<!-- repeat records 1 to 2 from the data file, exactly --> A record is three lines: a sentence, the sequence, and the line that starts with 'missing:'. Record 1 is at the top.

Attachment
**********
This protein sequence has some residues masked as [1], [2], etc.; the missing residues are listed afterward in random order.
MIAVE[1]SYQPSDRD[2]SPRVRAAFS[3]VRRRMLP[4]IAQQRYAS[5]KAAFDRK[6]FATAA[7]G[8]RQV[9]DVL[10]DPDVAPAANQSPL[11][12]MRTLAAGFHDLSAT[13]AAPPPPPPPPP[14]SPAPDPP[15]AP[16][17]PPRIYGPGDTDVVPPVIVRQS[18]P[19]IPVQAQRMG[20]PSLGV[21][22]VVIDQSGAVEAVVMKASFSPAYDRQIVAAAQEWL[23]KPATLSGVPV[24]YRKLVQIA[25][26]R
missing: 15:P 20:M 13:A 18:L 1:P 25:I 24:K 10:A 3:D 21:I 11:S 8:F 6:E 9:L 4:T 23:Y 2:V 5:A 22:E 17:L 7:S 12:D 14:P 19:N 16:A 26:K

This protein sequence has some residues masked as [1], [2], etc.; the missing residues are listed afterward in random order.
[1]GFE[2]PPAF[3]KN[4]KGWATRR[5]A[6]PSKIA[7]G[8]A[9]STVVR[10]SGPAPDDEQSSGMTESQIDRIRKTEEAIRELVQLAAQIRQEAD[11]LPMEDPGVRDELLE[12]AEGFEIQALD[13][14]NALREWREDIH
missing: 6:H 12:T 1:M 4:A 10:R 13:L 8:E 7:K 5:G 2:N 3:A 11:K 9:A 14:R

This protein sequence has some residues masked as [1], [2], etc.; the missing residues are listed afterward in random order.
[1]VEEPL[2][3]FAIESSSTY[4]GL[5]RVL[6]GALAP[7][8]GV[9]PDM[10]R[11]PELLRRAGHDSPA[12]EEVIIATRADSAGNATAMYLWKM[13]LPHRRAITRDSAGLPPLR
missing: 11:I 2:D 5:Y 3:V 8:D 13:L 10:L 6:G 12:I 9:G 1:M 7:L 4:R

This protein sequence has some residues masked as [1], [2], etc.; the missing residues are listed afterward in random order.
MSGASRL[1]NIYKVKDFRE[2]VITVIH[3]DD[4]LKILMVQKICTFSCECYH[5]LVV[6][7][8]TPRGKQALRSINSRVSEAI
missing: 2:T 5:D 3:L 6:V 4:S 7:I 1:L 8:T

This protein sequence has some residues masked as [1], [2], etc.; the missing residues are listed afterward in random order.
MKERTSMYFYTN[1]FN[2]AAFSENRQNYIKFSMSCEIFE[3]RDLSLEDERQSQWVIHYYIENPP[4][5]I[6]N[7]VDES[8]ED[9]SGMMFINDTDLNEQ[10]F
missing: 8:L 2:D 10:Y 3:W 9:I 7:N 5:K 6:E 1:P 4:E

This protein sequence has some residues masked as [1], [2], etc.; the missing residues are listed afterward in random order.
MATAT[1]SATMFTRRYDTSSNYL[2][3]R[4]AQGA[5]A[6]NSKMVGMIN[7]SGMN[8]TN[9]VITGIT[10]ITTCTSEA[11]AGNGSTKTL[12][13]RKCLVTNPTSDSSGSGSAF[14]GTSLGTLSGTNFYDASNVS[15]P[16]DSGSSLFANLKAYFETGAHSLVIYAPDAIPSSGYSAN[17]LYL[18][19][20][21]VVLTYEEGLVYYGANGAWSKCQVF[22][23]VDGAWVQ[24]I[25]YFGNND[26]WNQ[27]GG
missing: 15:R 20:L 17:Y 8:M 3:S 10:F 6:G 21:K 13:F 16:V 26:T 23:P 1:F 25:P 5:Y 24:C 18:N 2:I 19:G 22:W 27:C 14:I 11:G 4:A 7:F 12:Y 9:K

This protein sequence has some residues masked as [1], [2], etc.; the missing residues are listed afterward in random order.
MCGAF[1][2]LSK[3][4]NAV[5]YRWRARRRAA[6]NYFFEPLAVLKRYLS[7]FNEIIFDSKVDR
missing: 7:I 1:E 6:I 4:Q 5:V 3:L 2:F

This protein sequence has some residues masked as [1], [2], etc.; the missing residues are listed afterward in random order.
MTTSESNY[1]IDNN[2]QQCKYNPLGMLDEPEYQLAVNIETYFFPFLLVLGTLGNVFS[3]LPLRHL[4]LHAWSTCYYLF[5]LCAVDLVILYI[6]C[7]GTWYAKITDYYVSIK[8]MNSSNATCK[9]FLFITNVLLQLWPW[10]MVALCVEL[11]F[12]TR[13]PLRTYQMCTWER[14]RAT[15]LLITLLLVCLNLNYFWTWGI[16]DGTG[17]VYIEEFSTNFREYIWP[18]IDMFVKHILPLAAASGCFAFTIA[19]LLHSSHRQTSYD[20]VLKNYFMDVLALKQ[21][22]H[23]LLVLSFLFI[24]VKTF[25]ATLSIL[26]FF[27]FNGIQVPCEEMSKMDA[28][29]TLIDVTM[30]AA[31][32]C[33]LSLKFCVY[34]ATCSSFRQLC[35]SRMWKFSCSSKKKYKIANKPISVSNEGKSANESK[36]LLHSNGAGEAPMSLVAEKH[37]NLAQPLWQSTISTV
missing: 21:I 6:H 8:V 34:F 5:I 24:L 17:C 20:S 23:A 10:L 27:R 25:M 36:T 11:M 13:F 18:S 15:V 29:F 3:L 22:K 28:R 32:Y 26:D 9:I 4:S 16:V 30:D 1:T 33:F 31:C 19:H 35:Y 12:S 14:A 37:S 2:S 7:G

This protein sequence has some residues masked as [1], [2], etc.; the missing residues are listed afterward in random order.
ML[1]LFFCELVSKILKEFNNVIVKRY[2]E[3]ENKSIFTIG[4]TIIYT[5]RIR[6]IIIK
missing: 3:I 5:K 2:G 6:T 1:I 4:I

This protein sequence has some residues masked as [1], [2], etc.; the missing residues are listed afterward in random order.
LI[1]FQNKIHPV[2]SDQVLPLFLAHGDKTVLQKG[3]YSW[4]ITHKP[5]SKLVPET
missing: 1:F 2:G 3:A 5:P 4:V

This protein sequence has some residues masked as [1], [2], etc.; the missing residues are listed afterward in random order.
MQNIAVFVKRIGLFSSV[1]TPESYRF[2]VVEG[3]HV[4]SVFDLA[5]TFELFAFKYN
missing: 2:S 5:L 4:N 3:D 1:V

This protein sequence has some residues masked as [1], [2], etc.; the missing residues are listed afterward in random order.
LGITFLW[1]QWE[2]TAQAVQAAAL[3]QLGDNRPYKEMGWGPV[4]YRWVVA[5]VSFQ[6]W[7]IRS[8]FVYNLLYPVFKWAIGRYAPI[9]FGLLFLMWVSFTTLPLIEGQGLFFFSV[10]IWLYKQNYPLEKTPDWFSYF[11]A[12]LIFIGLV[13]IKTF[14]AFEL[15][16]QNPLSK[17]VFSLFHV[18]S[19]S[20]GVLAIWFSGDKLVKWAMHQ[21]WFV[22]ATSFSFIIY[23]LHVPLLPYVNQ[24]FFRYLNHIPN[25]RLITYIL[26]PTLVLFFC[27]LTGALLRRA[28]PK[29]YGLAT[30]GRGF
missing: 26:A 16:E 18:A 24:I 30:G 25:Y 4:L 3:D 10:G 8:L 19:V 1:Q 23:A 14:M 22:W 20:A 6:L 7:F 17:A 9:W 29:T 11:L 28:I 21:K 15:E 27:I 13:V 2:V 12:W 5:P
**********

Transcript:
This protein sequence has some residues masked as [1], [2], etc.; the missing residues are listed afterward in random order.
MIAVE[1]SYQPSDRD[2]SPRVRAAFS[3]VRRRMLP[4]IAQQRYAS[5]KAAFDRK[6]FATAA[7]G[8]RQV[9]DVL[10]DPDVAPAANQSPL[11][12]MRTLAAGFHDLSAT[13]AAPPPPPPPPP[14]SPAPDPP[15]AP[16][17]PPRIYGPGDTDVVPPVIVRQS[18]P[19]IPVQAQRMG[20]PSLGV[21][22]VVIDQSGAVEAVVMKASFSPAYDRQIVAAAQEWL[23]KPATLSGVPV[24]YRKLVQIA[25][26]R
missing: 15:P 20:M 13:A 18:L 1:P 25:I 24:K 10:A 3:D 21:I 11:S 8:F 6:E 9:L 4:T 23:Y 2:V 5:A 22:E 17:L 7:S 12:D 14:P 19:N 16:A 26:K

This protein sequence has some residues masked as [1], [2], etc.; the missing residues are listed afterward in random order.
[1]GFE[2]PPAF[3]KN[4]KGWATRR[5]A[6]PSKIA[7]G[8]A[9]STVVR[10]SGPAPDDEQSSGMTESQIDRIRKTEEAIRELVQLAAQIRQEAD[11]LPMEDPGVRDELLE[12]AEGFEIQALD[13][14]NALREWREDIH
missing: 6:H 12:T 1:M 4:A 10:R 13:L 8:E 7:K 5:G 2:N 3:A 11:K 9:A 14:R